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SOUTH KINGSTOWN â After serving as a Rhode Island State Trooper for 21 years, leading investigations in the arrest of crime boss Raymond Patrairca and solving a 1970s murder by five former Coventry Police officers, South Kingstown Police Chief Vincent Vespia, Jr. was inducted into the inaugural Rhode Island Criminal Justice Hall of Fame last night at the Crowne Plaza in Warwick.
Attorney General Peter F. Kilmartin announced last Friday, Jan. 6, the the creation of theRhode Island Criminal Justice Hall of Fame to honor outstanding professionals who have worked to improve and uphold the principles of the criminal justice system in Rhode Island. Ten Rhode Island criminal justice professionals, from local and state law enforcement, academics, judges, and attorneys make up the inaugural class.
"From protecting the safety and security of our communities to eliciting truth and ensuring due process of law, the thousands of men and women who make up our criminal justice system help make our system of law the finest in the world," Attorney General Peter F. Kilmartin said. "By creating the Hall of Fame, we have an opportunity to honor the men and women who have significantly contributed to our criminal justice system."
When Vespia heard of his induction at a meeting for police chiefs around the state he couldn't believe the news.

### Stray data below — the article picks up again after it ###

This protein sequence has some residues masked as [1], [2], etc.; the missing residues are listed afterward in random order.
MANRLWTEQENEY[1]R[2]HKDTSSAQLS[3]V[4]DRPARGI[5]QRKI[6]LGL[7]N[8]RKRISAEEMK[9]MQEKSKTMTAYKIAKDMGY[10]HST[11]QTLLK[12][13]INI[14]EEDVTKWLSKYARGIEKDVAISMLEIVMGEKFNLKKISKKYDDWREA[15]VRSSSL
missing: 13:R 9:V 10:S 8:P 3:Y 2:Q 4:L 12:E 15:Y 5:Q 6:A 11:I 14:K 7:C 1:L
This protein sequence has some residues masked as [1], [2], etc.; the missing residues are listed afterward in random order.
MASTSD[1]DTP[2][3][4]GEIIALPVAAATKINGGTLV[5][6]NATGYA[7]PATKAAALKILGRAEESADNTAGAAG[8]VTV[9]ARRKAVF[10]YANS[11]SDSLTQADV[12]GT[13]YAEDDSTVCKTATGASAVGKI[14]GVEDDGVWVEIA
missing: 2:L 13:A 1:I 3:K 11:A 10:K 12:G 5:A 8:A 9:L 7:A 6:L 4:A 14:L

âIt's an extraordinary honor if you're recognized by professional people you've been associated with, that is an honor in itself, but to be named to the hall of fame as an inaugural inductee is an extraordinary honor and one that took me by surprise," Vespia said.
âThe honor is something like a legacy they provided me. I will always be profoundly grateful and proud of not only the legacy left to me but to my family,â he added.
Colonel Steven G. OâDonnell, Superintendent, of the Rhode Island State Police and Commissioner of the Department Of Public Safety nominated Vespia because of his 52 years in law enforcement, including 22 years in the state police and 30 years as South Kingstown Police Chief and his role in leading the investigations into organized crime throughout his career in the state police.
âHe was a mentor to hundreds of police officers in the state throughout his 50 year tenure,â O'Donnell said. âThere are legendary stories about how he was part of trafficking and investigating organized crime throughout his career. He was a pioneer. His legacy continues to guys like me. He is held in the highest regard by me.â
Becoming a member of the Criminal Justice Hall of Fame was not what Vespia expected when he started his career 52 years ago after serving in the United States Army during the Korean War. A career in criminal justice was something Vespia happened to fall upon.
For more information, pick up a copy of tomorrow's paper.